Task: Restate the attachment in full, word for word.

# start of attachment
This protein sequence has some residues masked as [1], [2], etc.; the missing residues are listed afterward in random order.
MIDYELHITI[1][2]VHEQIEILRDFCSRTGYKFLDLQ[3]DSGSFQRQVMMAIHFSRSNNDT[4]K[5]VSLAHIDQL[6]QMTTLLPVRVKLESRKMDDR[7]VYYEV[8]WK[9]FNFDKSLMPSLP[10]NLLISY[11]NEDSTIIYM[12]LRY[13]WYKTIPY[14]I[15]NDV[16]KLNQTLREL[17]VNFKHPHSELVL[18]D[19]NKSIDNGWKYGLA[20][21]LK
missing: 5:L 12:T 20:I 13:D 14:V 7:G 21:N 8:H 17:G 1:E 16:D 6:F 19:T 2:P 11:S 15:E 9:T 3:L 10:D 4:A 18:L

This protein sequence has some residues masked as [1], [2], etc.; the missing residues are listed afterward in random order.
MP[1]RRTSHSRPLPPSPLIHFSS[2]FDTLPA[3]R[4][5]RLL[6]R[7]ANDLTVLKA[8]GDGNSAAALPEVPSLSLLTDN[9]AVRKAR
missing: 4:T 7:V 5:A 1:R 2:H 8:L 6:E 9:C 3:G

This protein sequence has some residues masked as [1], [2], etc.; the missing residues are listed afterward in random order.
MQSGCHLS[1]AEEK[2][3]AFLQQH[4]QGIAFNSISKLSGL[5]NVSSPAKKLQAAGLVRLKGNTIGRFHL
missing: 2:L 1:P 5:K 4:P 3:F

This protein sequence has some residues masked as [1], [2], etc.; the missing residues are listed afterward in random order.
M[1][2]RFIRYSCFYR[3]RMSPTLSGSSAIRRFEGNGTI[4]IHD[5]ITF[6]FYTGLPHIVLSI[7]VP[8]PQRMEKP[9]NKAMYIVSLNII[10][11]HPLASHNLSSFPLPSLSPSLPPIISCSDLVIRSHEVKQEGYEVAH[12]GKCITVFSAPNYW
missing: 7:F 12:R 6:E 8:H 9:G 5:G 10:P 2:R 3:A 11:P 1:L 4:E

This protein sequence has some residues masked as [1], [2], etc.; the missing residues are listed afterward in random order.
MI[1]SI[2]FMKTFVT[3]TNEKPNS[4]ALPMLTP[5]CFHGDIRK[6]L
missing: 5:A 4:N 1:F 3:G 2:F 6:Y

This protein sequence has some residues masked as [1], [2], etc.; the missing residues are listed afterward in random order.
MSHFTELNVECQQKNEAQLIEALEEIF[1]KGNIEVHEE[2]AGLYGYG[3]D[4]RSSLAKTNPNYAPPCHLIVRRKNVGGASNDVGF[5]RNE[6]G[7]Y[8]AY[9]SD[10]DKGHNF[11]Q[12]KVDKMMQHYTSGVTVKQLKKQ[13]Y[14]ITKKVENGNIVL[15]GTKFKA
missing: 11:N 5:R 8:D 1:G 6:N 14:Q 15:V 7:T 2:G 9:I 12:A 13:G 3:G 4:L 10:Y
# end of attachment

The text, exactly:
This protein sequence has some residues masked as [1], [2], etc.; the missing residues are listed afterward in random order.
MIDYELHITI[1][2]VHEQIEILRDFCSRTGYKFLDLQ[3]DSGSFQRQVMMAIHFSRSNNDT[4]K[5]VSLAHIDQL[6]QMTTLLPVRVKLESRKMDDR[7]VYYEV[8]WK[9]FNFDKSLMPSLP[10]NLLISY[11]NEDSTIIYM[12]LRY[13]WYKTIPY[14]I[15]NDV[16]KLNQTLREL[17]VNFKHPHSELVL[18]D[19]NKSIDNGWKYGLA[20][21]LK
missing: 5:L 12:T 20:I 13:D 14:V 7:G 21:N 8:H 17:G 1:E 16:D 6:F 19:T 2:P 11:S 15:E 9:T 3:L 10:D 4:A 18:L

This protein sequence has some residues masked as [1], [2], etc.; the missing residues are listed afterward in random order.
MP[1]RRTSHSRPLPPSPLIHFSS[2]FDTLPA[3]R[4][5]RLL[6]R[7]ANDLTVLKA[8]GDGNSAAALPEVPSLSLLTDN[9]AVRKAR
missing: 4:T 7:V 5:A 1:R 2:H 8:L 6:E 9:C 3:G

This protein sequence has some residues masked as [1], [2], etc.; the missing residues are listed afterward in random order.
MQSGCHLS[1]AEEK[2][3]AFLQQH[4]QGIAFNSISKLSGL[5]NVSSPAKKLQAAGLVRLKGNTIGRFHL
missing: 2:L 1:P 5:K 4:P 3:F

This protein sequence has some residues masked as [1], [2], etc.; the missing residues are listed afterward in random order.
M[1][2]RFIRYSCFYR[3]RMSPTLSGSSAIRRFEGNGTI[4]IHD[5]ITF[6]FYTGLPHIVLSI[7]VP[8]PQRMEKP[9]NKAMYIVSLNII[10][11]HPLASHNLSSFPLPSLSPSLPPIISCSDLVIRSHEVKQEGYEVAH[12]GKCITVFSAPNYW
missing: 7:F 12:R 6:E 8:H 9:G 5:G 10:P 2:R 3:A 11:P 1:L 4:E

This protein sequence has some residues masked as [1], [2], etc.; the missing residues are listed afterward in random order.
MI[1]SI[2]FMKTFVT[3]TNEKPNS[4]ALPMLTP[5]CFHGDIRK[6]L
missing: 5:A 4:N 1:F 3:G 2:F 6:Y

This protein sequence has some residues masked as [1], [2], etc.; the missing residues are listed afterward in random order.
MSHFTELNVECQQKNEAQLIEALEEIF[1]KGNIEVHEE[2]AGLYGYG[3]D[4]RSSLAKTNPNYAPPCHLIVRRKNVGGASNDVGF[5]RNE[6]G[7]Y[8]AY[9]SD[10]DKGHNF[11]Q[12]KVDKMMQHYTSGVTVKQLKKQ[13]Y[14]ITKKVENGNIVL[15]GTKFKA
missing: 11:N 5:R 8:D 1:G 6:N 14:Q 15:V 7:T 2:G 9:I 12:A 13:G 3:G 4:L 10:Y